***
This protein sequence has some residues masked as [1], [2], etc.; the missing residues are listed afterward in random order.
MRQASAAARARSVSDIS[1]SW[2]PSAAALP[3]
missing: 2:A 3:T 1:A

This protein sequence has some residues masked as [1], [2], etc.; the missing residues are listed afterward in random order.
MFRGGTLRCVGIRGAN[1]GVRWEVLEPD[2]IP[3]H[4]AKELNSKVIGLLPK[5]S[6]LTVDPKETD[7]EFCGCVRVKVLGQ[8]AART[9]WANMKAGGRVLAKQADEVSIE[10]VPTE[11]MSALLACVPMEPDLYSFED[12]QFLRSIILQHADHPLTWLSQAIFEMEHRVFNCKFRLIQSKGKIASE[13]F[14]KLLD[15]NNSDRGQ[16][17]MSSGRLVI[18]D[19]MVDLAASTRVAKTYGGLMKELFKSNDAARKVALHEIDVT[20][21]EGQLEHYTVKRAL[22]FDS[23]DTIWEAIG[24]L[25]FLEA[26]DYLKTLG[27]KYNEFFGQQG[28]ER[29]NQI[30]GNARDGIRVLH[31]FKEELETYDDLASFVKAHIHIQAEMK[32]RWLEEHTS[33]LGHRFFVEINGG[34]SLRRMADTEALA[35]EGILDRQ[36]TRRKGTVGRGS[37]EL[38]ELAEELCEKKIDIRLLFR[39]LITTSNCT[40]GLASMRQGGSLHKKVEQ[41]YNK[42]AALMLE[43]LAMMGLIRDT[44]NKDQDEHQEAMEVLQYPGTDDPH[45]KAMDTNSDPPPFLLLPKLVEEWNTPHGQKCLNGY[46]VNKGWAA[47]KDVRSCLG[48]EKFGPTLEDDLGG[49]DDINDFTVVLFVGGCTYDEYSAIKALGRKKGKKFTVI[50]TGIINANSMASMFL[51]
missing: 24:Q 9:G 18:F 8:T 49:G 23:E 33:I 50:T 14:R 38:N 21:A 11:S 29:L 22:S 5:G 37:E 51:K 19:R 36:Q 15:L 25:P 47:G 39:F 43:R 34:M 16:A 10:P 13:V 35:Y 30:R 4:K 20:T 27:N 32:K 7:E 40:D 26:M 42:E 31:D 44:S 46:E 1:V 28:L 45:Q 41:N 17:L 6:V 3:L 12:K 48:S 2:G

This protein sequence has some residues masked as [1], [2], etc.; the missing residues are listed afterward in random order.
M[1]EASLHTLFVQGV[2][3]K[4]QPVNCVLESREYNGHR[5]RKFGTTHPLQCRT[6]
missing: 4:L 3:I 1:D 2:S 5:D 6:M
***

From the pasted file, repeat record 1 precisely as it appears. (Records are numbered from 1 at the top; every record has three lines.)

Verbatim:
This protein sequence has some residues masked as [1], [2], etc.; the missing residues are listed afterward in random order.
MRQASAAARARSVSDIS[1]SW[2]PSAAALP[3]
missing: 2:A 3:T 1:A